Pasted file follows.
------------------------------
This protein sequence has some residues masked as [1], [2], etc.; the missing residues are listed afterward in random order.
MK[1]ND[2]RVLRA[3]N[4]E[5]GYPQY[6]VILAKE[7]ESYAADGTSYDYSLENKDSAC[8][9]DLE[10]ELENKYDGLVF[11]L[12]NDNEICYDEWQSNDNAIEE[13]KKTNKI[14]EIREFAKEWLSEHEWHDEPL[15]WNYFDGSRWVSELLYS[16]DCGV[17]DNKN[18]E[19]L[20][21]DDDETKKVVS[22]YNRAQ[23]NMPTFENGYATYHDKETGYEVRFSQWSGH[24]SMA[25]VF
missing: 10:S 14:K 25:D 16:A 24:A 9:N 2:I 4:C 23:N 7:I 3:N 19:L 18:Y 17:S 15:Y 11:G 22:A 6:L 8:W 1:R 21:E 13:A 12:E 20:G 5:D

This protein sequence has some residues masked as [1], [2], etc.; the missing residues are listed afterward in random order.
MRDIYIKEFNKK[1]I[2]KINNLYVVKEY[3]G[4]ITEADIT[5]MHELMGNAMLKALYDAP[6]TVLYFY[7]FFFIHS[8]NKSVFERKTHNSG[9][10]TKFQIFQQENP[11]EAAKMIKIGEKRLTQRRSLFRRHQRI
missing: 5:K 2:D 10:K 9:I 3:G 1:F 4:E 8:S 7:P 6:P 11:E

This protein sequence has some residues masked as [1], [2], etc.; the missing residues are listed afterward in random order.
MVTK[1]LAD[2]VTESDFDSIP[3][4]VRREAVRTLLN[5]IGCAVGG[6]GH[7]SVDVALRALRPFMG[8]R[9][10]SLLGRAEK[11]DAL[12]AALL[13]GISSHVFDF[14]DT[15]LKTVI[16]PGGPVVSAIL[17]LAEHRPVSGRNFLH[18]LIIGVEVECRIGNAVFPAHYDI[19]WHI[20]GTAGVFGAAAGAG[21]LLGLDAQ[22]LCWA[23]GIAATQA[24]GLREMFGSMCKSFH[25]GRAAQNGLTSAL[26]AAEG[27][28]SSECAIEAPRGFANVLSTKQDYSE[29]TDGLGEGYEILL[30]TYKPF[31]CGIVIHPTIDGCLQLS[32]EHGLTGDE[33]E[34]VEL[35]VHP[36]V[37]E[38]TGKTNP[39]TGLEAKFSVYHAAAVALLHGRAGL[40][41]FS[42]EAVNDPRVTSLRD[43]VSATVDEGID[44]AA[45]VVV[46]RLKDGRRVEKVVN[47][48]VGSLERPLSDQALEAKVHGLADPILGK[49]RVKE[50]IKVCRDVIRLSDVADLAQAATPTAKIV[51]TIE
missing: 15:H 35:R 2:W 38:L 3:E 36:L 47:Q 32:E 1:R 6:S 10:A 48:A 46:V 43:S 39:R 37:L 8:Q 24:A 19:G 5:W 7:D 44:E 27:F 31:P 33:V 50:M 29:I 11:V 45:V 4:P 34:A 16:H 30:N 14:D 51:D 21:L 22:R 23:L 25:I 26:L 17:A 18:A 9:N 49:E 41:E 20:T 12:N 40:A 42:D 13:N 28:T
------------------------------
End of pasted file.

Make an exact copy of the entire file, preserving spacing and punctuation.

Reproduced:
This protein sequence has some residues masked as [1], [2], etc.; the missing residues are listed afterward in random order.
MK[1]ND[2]RVLRA[3]N[4]E[5]GYPQY[6]VILAKE[7]ESYAADGTSYDYSLENKDSAC[8][9]DLE[10]ELENKYDGLVF[11]L[12]NDNEICYDEWQSNDNAIEE[13]KKTNKI[14]EIREFAKEWLSEHEWHDEPL[15]WNYFDGSRWVSELLYS[16]DCGV[17]DNKN[18]E[19]L[20][21]DDDETKKVVS[22]YNRAQ[23]NMPTFENGYATYHDKETGYEVRFSQWSGH[24]SMA[25]VF
missing: 10:S 14:K 25:D 16:A 24:A 9:N 2:I 4:C 23:N 7:I 3:N 19:L 18:Y 17:S 15:Y 11:G 22:A 6:L 8:W 1:R 21:E 13:A 12:E 20:G 5:D

This protein sequence has some residues masked as [1], [2], etc.; the missing residues are listed afterward in random order.
MRDIYIKEFNKK[1]I[2]KINNLYVVKEY[3]G[4]ITEADIT[5]MHELMGNAMLKALYDAP[6]TVLYFY[7]FFFIHS[8]NKSVFERKTHNSG[9][10]TKFQIFQQENP[11]EAAKMIKIGEKRLTQRRSLFRRHQRI
missing: 5:K 2:D 10:K 9:I 3:G 1:F 4:E 8:S 7:P 6:P 11:E

This protein sequence has some residues masked as [1], [2], etc.; the missing residues are listed afterward in random order.
MVTK[1]LAD[2]VTESDFDSIP[3][4]VRREAVRTLLN[5]IGCAVGG[6]GH[7]SVDVALRALRPFMG[8]R[9][10]SLLGRAEK[11]DAL[12]AALL[13]GISSHVFDF[14]DT[15]LKTVI[16]PGGPVVSAIL[17]LAEHRPVSGRNFLH[18]LIIGVEVECRIGNAVFPAHYDI[19]WHI[20]GTAGVFGAAAGAG[21]LLGLDAQ[22]LCWA[23]GIAATQA[24]GLREMFGSMCKSFH[25]GRAAQNGLTSAL[26]AAEG[27][28]SSECAIEAPRGFANVLSTKQDYSE[29]TDGLGEGYEILL[30]TYKPF[31]CGIVIHPTIDGCLQLS[32]EHGLTGDE[33]E[34]VEL[35]VHP[36]V[37]E[38]TGKTNP[39]TGLEAKFSVYHAAAVALLHGRAGL[40][41]FS[42]EAVNDPRVTSLRD[43]VSATVDEGID[44]AA[45]VVV[46]RLKDGRRVEKVVN[47][48]VGSLERPLSDQALEAKVHGLADPILGK[49]RVKE[50]IKVCRDVIRLSDVADLAQAATPTAKIV[51]TIE
missing: 15:H 35:R 2:W 38:L 3:E 36:L 47:Q 32:E 1:R 6:S 10:A 48:A 46:V 43:S 39:R 37:L 8:Q 24:A 19:G 5:W 7:D 44:E 27:F 31:P 33:V 50:M 29:I 11:V 45:V 4:P 34:A 16:H 30:N 14:D 51:D 21:L 22:R 23:L 25:I 26:L 17:A 18:A 9:N 49:E 41:E 20:T 12:N 40:A 42:D 13:N 28:T